More often than not I see loads of guys and girls donning the weight belt during lifting sessions, regardless of whether it is a heavy strength session or a metcon that is being carried out.
When did the weight belt trend begin and what knowledge have we gained since then?
Do you even know WHY you are wearing a belt if you are someone who puts one on habitually before each session?
I have tried to breakdown an article by Paul Chek on the subject to highlight the most important points made. I strongly advise anyone with an interest in prolonging their low back health or anyone currently using weight belts regularly to read the full article here.
Weight belts have been known to be used as far back as the early 1900's, with no clear reasoning behind the reason for their use. It may have been in line with medical trends back then to use corsets as a treatment for scoliosis and back pain?
These days there has been much research into the area of lower back stabilisation and low back pain resulting in a much more in depth understanding of the stabilising system of the spine.
Cue The Inner Unit & The Outer Unit…
These muscles play a vital role in lower back stabilisation! A study carried out in 1999 concluded that in people without back pain, the TVA fired 30 milliseconds (ms) prior to shoulder movements and 110 ms prior to leg movements. During each variation of movements performed within the study there was still synergistic (muscles working together to perform a movement) recruitment of all inner unit muscles. It was noted that regardless of movement plane or pattern of the subjects, the TVA muscle appeared relatively consistent in its activation pattern. Researchers propose that the nondirectional, specific activation of the TVA relates to the dominant role played in providing spinal stiffness.
"The TVA, in concert with other inner unit muscles (Figure 1), activates to increase stiffness of spinal joints and the sacroiliac joints (6,7,15). Activation of the inner unit provides the necessary stiffness to give the arms and legs a working foundation from which to operate. Failure of the TVA to activate 30-110 ms prior to arm or leg movements respectively has been correlated with back pain and dysfunction (6, 16). The inner unit is part of a system of stabiliser mechanisms, all of which are dependent on the integrated function of all inner unit muscles." - Paul Chek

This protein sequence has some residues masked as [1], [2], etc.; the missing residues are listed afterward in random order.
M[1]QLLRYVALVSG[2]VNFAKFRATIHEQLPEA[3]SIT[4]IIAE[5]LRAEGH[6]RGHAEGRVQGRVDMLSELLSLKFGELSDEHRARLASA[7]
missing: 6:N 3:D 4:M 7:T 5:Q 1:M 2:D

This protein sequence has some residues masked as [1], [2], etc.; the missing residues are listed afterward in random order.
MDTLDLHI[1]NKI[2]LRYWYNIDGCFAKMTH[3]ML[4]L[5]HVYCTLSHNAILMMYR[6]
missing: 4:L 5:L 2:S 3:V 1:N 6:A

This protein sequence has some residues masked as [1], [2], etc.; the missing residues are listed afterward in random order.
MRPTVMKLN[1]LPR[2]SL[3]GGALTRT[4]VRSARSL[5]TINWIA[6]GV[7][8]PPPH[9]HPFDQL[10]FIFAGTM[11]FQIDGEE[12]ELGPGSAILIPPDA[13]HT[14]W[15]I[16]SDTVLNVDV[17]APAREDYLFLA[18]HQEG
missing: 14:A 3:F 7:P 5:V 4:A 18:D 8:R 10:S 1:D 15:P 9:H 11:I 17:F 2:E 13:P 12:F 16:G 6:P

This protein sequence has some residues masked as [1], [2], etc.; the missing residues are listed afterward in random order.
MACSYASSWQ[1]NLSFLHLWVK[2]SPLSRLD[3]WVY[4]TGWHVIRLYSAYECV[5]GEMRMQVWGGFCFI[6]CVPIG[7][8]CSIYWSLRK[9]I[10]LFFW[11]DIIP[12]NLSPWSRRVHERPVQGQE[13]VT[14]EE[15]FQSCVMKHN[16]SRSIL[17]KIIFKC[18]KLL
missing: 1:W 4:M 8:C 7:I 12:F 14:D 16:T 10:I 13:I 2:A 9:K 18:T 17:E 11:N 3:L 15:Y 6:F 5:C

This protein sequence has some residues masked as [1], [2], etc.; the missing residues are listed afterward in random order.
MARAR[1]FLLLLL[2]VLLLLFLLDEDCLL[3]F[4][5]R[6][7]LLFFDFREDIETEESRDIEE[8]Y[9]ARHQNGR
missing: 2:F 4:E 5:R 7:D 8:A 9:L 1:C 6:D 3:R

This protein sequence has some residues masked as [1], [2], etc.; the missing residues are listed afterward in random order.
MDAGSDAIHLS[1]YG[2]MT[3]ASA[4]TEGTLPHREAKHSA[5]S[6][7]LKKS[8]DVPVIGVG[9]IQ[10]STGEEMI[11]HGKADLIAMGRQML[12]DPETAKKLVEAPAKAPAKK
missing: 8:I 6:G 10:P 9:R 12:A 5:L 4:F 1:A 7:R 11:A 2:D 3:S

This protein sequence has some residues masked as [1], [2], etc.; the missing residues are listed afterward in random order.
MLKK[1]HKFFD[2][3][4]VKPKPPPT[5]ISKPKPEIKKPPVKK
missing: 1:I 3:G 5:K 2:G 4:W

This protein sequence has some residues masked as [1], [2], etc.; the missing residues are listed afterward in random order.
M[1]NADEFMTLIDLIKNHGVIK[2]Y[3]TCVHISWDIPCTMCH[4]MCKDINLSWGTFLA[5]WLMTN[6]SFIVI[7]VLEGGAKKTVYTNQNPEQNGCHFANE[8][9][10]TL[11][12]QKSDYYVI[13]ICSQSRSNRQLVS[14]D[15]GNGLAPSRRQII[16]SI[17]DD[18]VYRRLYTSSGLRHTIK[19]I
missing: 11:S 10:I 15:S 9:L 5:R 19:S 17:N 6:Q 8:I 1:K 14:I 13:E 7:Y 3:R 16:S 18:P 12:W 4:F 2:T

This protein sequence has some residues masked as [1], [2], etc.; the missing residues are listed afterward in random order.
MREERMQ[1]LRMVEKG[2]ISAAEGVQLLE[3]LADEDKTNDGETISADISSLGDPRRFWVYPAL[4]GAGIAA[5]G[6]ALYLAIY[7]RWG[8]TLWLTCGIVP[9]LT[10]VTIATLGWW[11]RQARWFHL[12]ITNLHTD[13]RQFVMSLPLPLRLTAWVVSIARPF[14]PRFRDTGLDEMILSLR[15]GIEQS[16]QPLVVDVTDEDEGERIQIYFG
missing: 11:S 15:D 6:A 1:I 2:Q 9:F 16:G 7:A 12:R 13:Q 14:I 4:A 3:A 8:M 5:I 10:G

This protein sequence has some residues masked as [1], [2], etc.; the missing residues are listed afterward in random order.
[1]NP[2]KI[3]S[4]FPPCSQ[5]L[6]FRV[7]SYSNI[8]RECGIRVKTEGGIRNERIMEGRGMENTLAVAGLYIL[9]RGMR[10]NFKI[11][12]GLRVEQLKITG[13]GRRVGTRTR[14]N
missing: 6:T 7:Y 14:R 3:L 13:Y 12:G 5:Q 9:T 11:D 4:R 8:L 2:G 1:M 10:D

Couldn't have said it better myself!
The Outer Unit consists of many muscles such as the External Obliques, Internal Obliques, Erector Spinae, Latissimus Dorsi, Gluteus Maximus, Adductors and Hamstrings working together with the inner unit to achieve co-ordinated movement.
Here is a simplified version of the inner/outer unit systems. Using a pirate ship’s mast as a human spinal column. While the inner unit muscles are responsible for developing and maintaining segmental stiffness, the bigger muscles, shown here as guy wires, are responsible for creating movement.
The Inner and Outer Units Simplified
"Recruitment of trunk stabilizers via EMG with and without a weight belt has been studied. These studies concluded there was increased recruitment of the erector spinae and rectus abdominis when wearing a belt. Now that you understand the workings of the inner unit, it should be evident that by recruiting the larger, gross stabilizers without proportionate recruitment of the inner unit musculature responsible for regulating joint stiffness, the result could certainly lead to spinal joint dysfunction or exacerbate an existing condition. It is also likely that prolonged use of weight belts will result in coordination problems within the inner unit muscles and among the inner and outer unit systems." - Paul Chek.
Now, all this said, if you are someone who regularly relies on a weight belt and this article opens up your eyes into entering the world of being Back Strong & Beltless. Please refer to Part 3 of the article where Paul will talk you through the safe and necessary steps to take in order to wean yourself off the belt. Your current movement patterns will be reliant on your weight belt and getting rid of the belt all of a sudden will no doubt result in injury. Wean yourself off slowly and carefully and get your internal weight belt working for you instead! Just as nature intended! :-)
All references can be found on Paul Chek's full article.